Nice ideas. His holiness The Dali Lama would be totally on board. The problem is that human nature…that self-centered, materialistic nature that you are editorializing about and that is so pervasive in our world today…. tends to get in the way, making meaningful changes almost impossible. On the positive side, there are…hopefully…enough well-meaning, charitable people (like the Gates family) out there to act as a counterbalance to those that live selfish lives that the playing field will stay somewhat even. Too bad we can’t get a few hundred of those “good guys” in congress. That might make real change possible.

  • Z

    Zac BearsNov 18, 2014 at 1:11 pm

    Human actors acting immorally over a long period of time inherently change the rules of our institutions to favor the powerful. Capitalism in theory is not immoral. American capitalism as practiced during much of U.S. history and today is immoral.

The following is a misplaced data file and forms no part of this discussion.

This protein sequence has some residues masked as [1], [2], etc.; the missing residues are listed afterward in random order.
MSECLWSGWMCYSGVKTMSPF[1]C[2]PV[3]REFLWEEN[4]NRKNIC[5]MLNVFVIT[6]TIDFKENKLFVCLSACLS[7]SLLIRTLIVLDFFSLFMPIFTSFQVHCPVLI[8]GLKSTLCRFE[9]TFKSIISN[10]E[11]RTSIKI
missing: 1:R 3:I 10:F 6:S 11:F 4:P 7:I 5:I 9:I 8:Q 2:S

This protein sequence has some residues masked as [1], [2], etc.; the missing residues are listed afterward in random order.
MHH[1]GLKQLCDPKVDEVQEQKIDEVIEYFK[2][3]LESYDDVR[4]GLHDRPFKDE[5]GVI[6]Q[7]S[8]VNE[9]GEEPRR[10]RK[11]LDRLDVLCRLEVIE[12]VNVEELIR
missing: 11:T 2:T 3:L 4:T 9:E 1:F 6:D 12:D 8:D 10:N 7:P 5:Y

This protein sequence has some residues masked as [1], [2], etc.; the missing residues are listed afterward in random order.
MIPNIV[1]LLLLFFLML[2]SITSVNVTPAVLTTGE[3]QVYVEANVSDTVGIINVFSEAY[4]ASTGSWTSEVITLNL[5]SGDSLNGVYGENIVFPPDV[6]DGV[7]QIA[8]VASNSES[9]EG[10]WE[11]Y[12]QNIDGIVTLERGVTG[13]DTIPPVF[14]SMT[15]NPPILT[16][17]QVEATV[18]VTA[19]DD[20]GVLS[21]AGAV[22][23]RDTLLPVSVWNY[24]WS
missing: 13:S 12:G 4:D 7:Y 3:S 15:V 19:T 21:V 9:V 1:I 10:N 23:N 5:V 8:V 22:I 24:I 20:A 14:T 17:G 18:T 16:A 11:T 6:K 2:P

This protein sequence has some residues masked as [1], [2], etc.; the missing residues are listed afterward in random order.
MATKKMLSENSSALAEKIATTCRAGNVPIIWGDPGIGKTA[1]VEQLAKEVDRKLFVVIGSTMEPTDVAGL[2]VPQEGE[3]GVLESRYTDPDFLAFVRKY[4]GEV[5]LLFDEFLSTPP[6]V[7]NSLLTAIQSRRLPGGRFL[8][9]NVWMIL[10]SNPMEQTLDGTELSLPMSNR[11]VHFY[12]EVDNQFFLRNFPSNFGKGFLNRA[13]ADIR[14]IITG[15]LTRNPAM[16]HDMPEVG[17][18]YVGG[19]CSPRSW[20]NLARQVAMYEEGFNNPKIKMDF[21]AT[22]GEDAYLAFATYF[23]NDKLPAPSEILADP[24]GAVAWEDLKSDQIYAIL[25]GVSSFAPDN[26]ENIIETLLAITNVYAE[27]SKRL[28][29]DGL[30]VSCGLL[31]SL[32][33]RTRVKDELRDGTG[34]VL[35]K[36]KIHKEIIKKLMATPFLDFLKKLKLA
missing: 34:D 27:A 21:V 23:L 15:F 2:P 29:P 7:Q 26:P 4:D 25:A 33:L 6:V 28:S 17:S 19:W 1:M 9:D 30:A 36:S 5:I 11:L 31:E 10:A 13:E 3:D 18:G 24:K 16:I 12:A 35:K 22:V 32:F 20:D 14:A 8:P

• C

    CarolNov 17, 2014 at 11:21 pm

    Oh Benjamin, Nana just read your newspaper article. We’re all so proud of our little journalist. Keep up the good work. Call me soon. I have a gift package for you.

  • B

    Ben CNov 17, 2014 at 9:23 pm

    Thank you very much for the thoughtful criticism. I agree 100% that anti-establishment commentators (myself included) tend to bash existing systems as “evil” without acknowledging that it is often human actions and not the institutions themselves that cause the problems.

    With that being said, in the case of capitalism, I think the system creates conditions that often (but not necessarily) promote immoral behavior. In the (admittedly cliche) example of the banker stepping over the homeless man, the banker feels no guilt because he accepts the idea that the system dictates that those deserving of material reward will justly earn it, while others will not.